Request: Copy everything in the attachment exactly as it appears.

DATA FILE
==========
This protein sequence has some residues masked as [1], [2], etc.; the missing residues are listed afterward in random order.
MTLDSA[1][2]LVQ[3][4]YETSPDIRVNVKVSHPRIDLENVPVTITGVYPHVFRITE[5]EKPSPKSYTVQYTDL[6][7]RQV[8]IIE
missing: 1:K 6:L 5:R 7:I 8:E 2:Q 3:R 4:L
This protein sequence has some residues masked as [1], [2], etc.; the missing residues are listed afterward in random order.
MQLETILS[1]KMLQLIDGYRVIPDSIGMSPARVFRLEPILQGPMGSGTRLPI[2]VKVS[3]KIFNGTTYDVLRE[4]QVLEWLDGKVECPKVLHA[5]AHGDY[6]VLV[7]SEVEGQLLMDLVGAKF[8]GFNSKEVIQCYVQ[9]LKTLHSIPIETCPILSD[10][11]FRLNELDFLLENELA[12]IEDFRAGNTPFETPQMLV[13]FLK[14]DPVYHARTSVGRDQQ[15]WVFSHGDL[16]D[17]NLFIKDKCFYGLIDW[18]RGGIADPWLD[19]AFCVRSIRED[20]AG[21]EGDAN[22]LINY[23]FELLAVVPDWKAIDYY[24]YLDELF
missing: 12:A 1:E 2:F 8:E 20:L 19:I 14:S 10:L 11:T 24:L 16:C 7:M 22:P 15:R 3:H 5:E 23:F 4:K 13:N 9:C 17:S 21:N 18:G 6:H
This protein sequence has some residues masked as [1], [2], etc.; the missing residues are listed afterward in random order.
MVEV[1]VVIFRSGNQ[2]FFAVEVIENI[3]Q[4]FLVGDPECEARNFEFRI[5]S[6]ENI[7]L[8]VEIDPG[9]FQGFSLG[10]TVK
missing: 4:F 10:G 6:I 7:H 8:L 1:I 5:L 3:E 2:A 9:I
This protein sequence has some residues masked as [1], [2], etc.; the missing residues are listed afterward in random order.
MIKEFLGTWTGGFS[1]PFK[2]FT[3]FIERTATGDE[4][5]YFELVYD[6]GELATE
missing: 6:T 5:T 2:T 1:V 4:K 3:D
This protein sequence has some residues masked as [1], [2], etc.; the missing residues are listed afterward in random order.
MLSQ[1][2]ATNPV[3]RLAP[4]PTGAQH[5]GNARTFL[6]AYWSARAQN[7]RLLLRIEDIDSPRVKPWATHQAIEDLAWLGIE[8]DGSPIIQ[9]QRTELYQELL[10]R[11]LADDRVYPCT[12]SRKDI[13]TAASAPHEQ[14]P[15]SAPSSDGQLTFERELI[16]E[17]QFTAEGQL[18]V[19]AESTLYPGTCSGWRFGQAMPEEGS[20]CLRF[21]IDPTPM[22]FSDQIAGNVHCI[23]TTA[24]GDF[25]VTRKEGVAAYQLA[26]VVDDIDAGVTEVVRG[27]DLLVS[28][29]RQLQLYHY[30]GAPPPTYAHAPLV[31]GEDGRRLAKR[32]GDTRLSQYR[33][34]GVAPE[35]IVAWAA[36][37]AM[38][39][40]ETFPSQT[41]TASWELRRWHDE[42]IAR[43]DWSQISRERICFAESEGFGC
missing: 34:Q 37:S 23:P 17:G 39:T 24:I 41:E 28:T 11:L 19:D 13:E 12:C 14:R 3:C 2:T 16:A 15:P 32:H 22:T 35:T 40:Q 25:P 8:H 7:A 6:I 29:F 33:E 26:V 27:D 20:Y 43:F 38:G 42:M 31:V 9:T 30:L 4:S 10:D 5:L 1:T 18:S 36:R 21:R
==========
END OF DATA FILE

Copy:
This protein sequence has some residues masked as [1], [2], etc.; the missing residues are listed afterward in random order.
MTLDSA[1][2]LVQ[3][4]YETSPDIRVNVKVSHPRIDLENVPVTITGVYPHVFRITE[5]EKPSPKSYTVQYTDL[6][7]RQV[8]IIE
missing: 1:K 6:L 5:R 7:I 8:E 2:Q 3:R 4:L
This protein sequence has some residues masked as [1], [2], etc.; the missing residues are listed afterward in random order.
MQLETILS[1]KMLQLIDGYRVIPDSIGMSPARVFRLEPILQGPMGSGTRLPI[2]VKVS[3]KIFNGTTYDVLRE[4]QVLEWLDGKVECPKVLHA[5]AHGDY[6]VLV[7]SEVEGQLLMDLVGAKF[8]GFNSKEVIQCYVQ[9]LKTLHSIPIETCPILSD[10][11]FRLNELDFLLENELA[12]IEDFRAGNTPFETPQMLV[13]FLK[14]DPVYHARTSVGRDQQ[15]WVFSHGDL[16]D[17]NLFIKDKCFYGLIDW[18]RGGIADPWLD[19]AFCVRSIRED[20]AG[21]EGDAN[22]LINY[23]FELLAVVPDWKAIDYY[24]YLDELF
missing: 12:A 1:E 2:F 8:E 20:L 19:I 14:S 10:L 11:T 24:L 16:C 7:M 22:P 15:R 3:H 5:E 23:F 4:K 13:N 9:C 17:S 21:N 18:G 6:H
This protein sequence has some residues masked as [1], [2], etc.; the missing residues are listed afterward in random order.
MVEV[1]VVIFRSGNQ[2]FFAVEVIENI[3]Q[4]FLVGDPECEARNFEFRI[5]S[6]ENI[7]L[8]VEIDPG[9]FQGFSLG[10]TVK
missing: 4:F 10:G 6:I 7:H 8:L 1:I 5:L 3:E 2:A 9:I
This protein sequence has some residues masked as [1], [2], etc.; the missing residues are listed afterward in random order.
MIKEFLGTWTGGFS[1]PFK[2]FT[3]FIERTATGDE[4][5]YFELVYD[6]GELATE
missing: 6:T 5:T 2:T 1:V 4:K 3:D
This protein sequence has some residues masked as [1], [2], etc.; the missing residues are listed afterward in random order.
MLSQ[1][2]ATNPV[3]RLAP[4]PTGAQH[5]GNARTFL[6]AYWSARAQN[7]RLLLRIEDIDSPRVKPWATHQAIEDLAWLGIE[8]DGSPIIQ[9]QRTELYQELL[10]R[11]LADDRVYPCT[12]SRKDI[13]TAASAPHEQ[14]P[15]SAPSSDGQLTFERELI[16]E[17]QFTAEGQL[18]V[19]AESTLYPGTCSGWRFGQAMPEEGS[20]CLRF[21]IDPTPM[22]FSDQIAGNVHCI[23]TTA[24]GDF[25]VTRKEGVAAYQLA[26]VVDDIDAGVTEVVRG[27]DLLVS[28][29]RQLQLYHY[30]GAPPPTYAHAPLV[31]GEDGRRLAKR[32]GDTRLSQYR[33][34]GVAPE[35]IVAWAA[36][37]AM[38][39][40]ETFPSQT[41]TASWELRRWHDE[42]IAR[43]DWSQISRERICFAESEGFGC
missing: 34:Q 37:S 23:P 17:G 39:T 24:I 41:E 28:T 11:L 19:D 13:E 12:C 14:R 3:C 2:T 16:A 15:P 32:H 22:T 35:T 40:Q 25:P 8:H 7:A 6:I 29:F 33:E 26:V 27:D 20:Y 43:F 38:G 42:M 31:V 9:T 30:L 4:S 10:D 5:L 1:T 18:S 36:R 21:R